There are, of course, some inequities in the administration of the Selective Service Act. Possibly some better system can be devised. But any such change is for the consideration and determination of Congress.
The second contention of defendant is that military conscription, absent a declared war, constitutes involuntary servitude in violation of the Thirteenth Amendment of the United States Constitution. Defendant seems to concede that we decided this question to the contrary in United States v. Holmes, 7 Cir., 1967, 387 F.2d 781.
In United States v. Holmes, supra, page 784, we held that compulsory civilian labor is merely the alternative to compulsory military service, and that compulsory civilian labor does not violate the prohibition of the involuntary servitude clause in the Thirteenth Amendment. Defendant invites us to change our declaration in this respect. We decline the invitation.
In Holmes, this Court reiterated the constitutional guide lines as to legislative classifications by stating: "The equal protection clause as provided in the Fourteenth Amendment, or implied in the due process clause of the Fifth Amendment, Bolling v. Sharpe, 347 U.S. 497, 499, 74 S. Ct. 693, 98 L. Ed. 884 (1954), requires only that all legislative classifications have a reasonable basis and that everyone placed within a classification be treated similarly." United States v. Holmes, 7 Cir., 1967 [rehear. den. 1968], 387 F.2d 781, 785, cert. den. 391 U.S. 936, 88 S. Ct. 1835, 20 L. Ed. 2d 856.
The view of the defendant as to the alleged violation of the Thirteenth Amendment seems to be explained in the following quotation from his brief: "Since there is no provision in the Thirteenth Amendment allowing the Government to force people into involuntary servitude when it deems it necessary for military purposes, it logically and necessarily follows that the Thirteenth Amendment prohibits that form of involuntary servitude." We reject this argument. It is not founded on either logic or good sense.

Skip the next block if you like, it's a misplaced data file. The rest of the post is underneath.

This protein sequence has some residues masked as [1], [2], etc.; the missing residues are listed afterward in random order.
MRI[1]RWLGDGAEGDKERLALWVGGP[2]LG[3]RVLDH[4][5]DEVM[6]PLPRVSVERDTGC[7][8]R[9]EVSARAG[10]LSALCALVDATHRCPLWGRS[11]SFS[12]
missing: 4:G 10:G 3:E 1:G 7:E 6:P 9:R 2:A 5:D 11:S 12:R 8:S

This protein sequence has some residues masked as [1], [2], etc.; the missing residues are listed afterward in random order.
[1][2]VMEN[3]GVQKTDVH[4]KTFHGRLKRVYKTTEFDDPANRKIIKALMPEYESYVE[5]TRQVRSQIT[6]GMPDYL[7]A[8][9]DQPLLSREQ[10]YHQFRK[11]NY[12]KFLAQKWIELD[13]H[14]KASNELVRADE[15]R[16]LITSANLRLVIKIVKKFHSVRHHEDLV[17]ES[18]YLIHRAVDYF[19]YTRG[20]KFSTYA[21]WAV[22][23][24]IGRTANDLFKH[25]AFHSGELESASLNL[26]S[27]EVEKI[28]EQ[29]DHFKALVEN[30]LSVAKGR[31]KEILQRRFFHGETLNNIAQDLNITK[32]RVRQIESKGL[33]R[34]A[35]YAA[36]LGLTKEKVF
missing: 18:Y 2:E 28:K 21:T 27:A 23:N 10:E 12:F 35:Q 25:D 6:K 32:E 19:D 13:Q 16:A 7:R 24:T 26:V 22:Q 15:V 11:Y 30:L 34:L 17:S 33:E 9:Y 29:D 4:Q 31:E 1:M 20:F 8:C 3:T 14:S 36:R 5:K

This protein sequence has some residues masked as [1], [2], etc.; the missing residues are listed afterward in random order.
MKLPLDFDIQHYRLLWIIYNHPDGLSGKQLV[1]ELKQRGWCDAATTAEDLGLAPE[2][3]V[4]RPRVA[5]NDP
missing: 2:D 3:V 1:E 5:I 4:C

We hold the induction of defendant Fallon did not constitute involuntary servitude in violation of the Thirteenth Amendment of the United States Constitution.
The third point raised by defendant is that the sentence imposed by the District Judge was unduly harsh. The five-year term was the highest sentence of imprisonment that could have been imposed although a fine of up to $10,000 could have been levied in addition to the term of imprisonment.
Defendant's attorney informs us that a survey of the records of the District Court for the Northern District of Illinois where defendant was sentenced, shows that in the first eight months of 1968, for violations of the Military Selective Service Act, the sentence received by defendant herein was the most severe, and that none of the other sentences exceeded a term of three years' imprisonment.
In this case, the trial court did not order a presentence investigation and report. However, it seems to be without dispute that defendant did not have a criminal record. He also had withdrawn his claims for deferment.
We would have been better pleased had the sentence imposed on the defendant not exceeded three years, the maximum imposed in other Selective Service cases in the Northern District of Illinois for the eight-month period in 1968. However, the sentence which was imposed was within the legislative maximum. We cannot say that the District Court abused its discretion. We affirm the judgment. Westover v. United States, 9 Cir., 394 F.2d 164; Heath v. United States, 8 Cir., 375 F.2d 521, 523.
The judgment of the District Court is